Art galleries becoming “third spaces”

What did you do during your last visit to an art gallery? Perhaps that’s a silly question; your answer must be “I looked at art,” right?

Not necessarily, or at least, not completely. Today, the relationship between cultural institutions and their potential “publics” is undergoing a significant shift, one that responds to the 21st century desire for connectivity and personalization and expands the relevance of art galleries to society.

By reframing cultural institutions as “third places,” a concept pioneered by urban sociologist Ray Oldenberg as a way to think about community building, museum professionals have turned the site of the gallery into a place that is neither home nor work, but something different, something more. It is a place where, as Oldenberg wrote, “You are neither family nor co-worker, and yet where the values, interests, gossip, complaints and inspirations of these two other spheres intersect.”

Is this what you would expect from your local? Maybe your local pub, perhaps not your local art gallery. But you should. More and more, galleries are trying to function less like quiet repositories of cultural objects, and focusing more on programming that offers open-ended interactions to connect art objects in meaningful ways with the visitors’ own ideas, opinions and interpretations.

In this social space of the art gallery, interactive and participatory conversations – formal or casual – have become the medium of choice for engagement and community building. In fact, one of Oldenberg’s characteristics of “third places” is that conversation is a main activity. It is what draws you to the site, allows you to connect with others and builds a strong, shared community identity.

And you don’t have to look any further than your campus art gallery for examples of this.

One of the Carleton University Art Gallery’s most well-known events, DOUBLE MAJOR, is a lecture series that brings together two speakers on one evening. After hearing the lectures, which have been on topics as disparate as hip-hop and DNA and cult films and statistics, the audience is challenged to come up with areas or concerns that the two subjects have in common. Questions posed to the speakers have been surprising, smart, witty and sometimes very funny. The group discussion is often exploratory, one question taking off from another, following paths of thought that, because they were unknown or liminal to the expert, can carry exciting potential for new ways of thinking about their field. CUAG provides the opportunity for these kinds of lively and engaging conversations to happen, bringing together people who wouldn’t normally talk to one another and yet who leave the gallery feeling a shared bond after tackling this challenge as a group.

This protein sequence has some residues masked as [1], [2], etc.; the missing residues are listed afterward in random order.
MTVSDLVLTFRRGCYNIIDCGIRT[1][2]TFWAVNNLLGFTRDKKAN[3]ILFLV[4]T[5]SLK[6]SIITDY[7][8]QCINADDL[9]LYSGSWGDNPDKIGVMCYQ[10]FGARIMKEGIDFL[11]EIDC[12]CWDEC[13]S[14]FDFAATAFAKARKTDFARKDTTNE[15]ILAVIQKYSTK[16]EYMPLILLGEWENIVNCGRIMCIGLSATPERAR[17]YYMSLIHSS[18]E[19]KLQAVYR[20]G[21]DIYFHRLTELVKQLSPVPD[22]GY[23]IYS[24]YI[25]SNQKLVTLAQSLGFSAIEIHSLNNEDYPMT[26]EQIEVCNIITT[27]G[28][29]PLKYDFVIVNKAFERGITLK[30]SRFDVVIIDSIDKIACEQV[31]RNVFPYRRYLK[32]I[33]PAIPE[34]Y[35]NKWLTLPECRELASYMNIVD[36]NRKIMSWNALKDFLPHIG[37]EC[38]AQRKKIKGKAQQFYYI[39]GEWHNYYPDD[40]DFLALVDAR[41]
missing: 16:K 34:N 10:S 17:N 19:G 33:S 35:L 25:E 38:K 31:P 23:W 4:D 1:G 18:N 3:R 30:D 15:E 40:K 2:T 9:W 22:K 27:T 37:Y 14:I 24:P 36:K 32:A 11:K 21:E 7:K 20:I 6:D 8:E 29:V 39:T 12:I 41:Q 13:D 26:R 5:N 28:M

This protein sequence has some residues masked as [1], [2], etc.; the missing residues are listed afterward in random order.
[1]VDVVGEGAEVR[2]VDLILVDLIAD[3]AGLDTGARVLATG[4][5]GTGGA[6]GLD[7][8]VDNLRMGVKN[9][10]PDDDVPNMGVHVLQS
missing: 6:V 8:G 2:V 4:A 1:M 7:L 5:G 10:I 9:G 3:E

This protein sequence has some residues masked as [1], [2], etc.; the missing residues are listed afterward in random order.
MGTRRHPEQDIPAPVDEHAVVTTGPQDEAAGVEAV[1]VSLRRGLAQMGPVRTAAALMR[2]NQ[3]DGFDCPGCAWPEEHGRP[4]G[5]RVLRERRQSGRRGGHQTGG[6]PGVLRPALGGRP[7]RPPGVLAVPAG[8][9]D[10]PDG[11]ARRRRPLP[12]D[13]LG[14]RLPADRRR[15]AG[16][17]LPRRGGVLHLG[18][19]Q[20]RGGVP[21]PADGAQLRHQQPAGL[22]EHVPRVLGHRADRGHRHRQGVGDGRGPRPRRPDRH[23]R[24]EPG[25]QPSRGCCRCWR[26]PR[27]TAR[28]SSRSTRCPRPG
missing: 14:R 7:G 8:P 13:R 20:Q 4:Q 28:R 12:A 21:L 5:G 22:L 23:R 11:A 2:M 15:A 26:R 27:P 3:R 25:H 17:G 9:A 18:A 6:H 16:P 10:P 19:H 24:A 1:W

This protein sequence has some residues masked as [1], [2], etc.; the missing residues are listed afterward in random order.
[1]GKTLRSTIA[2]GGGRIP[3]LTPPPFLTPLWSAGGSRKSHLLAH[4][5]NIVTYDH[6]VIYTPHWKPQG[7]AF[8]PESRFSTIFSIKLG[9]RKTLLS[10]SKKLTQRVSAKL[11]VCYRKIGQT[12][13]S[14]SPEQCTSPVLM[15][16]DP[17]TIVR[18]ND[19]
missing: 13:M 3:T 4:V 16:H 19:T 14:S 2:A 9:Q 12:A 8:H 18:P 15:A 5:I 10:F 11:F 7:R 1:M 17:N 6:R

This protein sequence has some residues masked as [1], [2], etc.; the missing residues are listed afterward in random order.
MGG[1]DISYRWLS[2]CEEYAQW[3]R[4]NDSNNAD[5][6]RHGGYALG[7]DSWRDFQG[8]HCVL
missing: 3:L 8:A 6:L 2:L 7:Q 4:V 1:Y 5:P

Art galleries are also inviting contemporary artists to create interactive, experiential artworks to facilitate conversations. This fall at CUAG, artist Samuel Roy-Bois installed a large wood structure – a kind of “gallery within the gallery” – that you can climb and go inside, or sit on while chatting with friends. Next summer, our major exhibition Human Nature will include a work by Toronto artist Panya Clark Espinal called “Lost in the Woods.” The work is a picnic table. It is an unusual object for an art gallery too, but one that invites good conversation over food in a way that fosters camaraderie and collaborative thinking. Do you have to know about participatory aesthetics to “get” the art work? No. With both art works, whether it part of a casual lunch with a friend or an artist-facilitated workshop, your own experience makes the meaning through the interactions you have there. As Espinal says in her artist statement: “If we are lost, let us be lost together.”

CUAG is a great example of how art galleries are becoming a place that provokes ongoing conversations, ones that can be extended to the campus, the city and the world at large. It is a cultural commons, a place for connecting to art and each other. So next time you want to hang out with your friends, forget the café and go find a museum.

Fiona Wright is the Carleton University Art Gallery’s Education and Community Outreach Manager


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